“One-stop shopping” is viewed as a good thing when it comes to buying groceries, picking up a prescription, grabbing a cup of coffee and filling your gas tank.
Why not do the same when it comes to physical and mental health care? This concept is the focus of the American Counseling Association’s Interest Network for Integrated Care.
One of ACA’s 17 interest networks, the group’s members exchange ideas, advocate for integrated care and discuss current challenges in the field, such as the complications of insurance billing and reimbursement.
Integrating mental and medical health care is a trend in the United States and beneficial to both practitioners and clients/patients, says network co-leader Russ Curtis.
Patients/clients are usually much more comfortable – and more likely to continue treatment – if mental health care is offered from the same office or network as their primary care physician, says Curtis. Therefore, counselors need to know how to work collaboratively and effectively with primary care medical offices.
Curtis, a licensed professional counselor and associate professor in the counseling program at Western Carolina University, co-facilitates the integrated care interest network with Teresa Jacobson, the network’s founder who is working on a doctorate in behavioral health from Arizona State University.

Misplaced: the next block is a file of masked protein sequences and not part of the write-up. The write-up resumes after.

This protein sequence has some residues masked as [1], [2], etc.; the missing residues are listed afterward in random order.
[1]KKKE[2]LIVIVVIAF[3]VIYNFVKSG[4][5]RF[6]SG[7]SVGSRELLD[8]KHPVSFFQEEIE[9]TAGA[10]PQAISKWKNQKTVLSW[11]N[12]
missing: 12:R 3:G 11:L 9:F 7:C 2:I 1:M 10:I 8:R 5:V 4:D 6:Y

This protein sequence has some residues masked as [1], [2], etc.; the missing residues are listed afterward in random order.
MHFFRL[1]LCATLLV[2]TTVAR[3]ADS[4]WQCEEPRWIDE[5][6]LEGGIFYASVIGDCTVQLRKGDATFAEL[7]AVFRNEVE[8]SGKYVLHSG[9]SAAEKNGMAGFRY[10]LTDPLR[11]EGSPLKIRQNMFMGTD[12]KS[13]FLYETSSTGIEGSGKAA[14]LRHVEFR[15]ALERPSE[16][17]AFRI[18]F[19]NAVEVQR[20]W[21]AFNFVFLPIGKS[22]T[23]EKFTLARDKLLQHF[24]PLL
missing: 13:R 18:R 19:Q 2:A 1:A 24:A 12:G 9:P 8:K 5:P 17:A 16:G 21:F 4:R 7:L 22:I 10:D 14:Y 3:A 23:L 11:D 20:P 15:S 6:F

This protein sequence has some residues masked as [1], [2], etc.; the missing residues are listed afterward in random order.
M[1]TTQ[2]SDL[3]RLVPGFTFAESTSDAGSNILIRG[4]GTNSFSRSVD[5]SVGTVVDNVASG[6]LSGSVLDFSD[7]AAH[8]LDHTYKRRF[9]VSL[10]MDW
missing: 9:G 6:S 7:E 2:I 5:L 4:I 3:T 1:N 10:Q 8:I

Integrated care Q+AAnswers submitted by Russ Curtis, co-facilitator of ACA’s Interest Network for Integrated Care
Why should counselors be aware of/interested in integrated care?
First, many counselors will work with clients who are taking medication and/or have comorbid medical conditions, making it imperative for counselors to know how to consult with medical professionals.
Second, the research is clear that clients prefer to receive their mental health care within their primary care providers’ offices. This type of one-stop shopping ensures better coordination of total health care and reduces the stigma many clients feel when having to go to a mental health center. As such, counselors need to know how to work effectively within primary care medical offices.
What are some current issues or hot topics that the network has been discussing?
The inability of LPCs to bill Medicare is a pressing concern which requires constant and creative legislative lobbying.
Another concern is that in some states (i.e., North Carolina, Ohio), LPCs cannot perform Evaluations for Commitment, which, in addition to the Medicare issue, can keep LPCs from working within medical practices and hospitals.
What challenges do counselors face in this area?
The inability to bill Medicare can keep LPCs from getting hired within medical practices and hospitals.
What’s going on in this area? Any new therapies, legislation, etc.?
Legislatively, all counselors need to call their senators and ask them to support the Seniors Mental Health Access Act [that would allow] LPCs to bill Medicare.
What are some trends you’re seeing?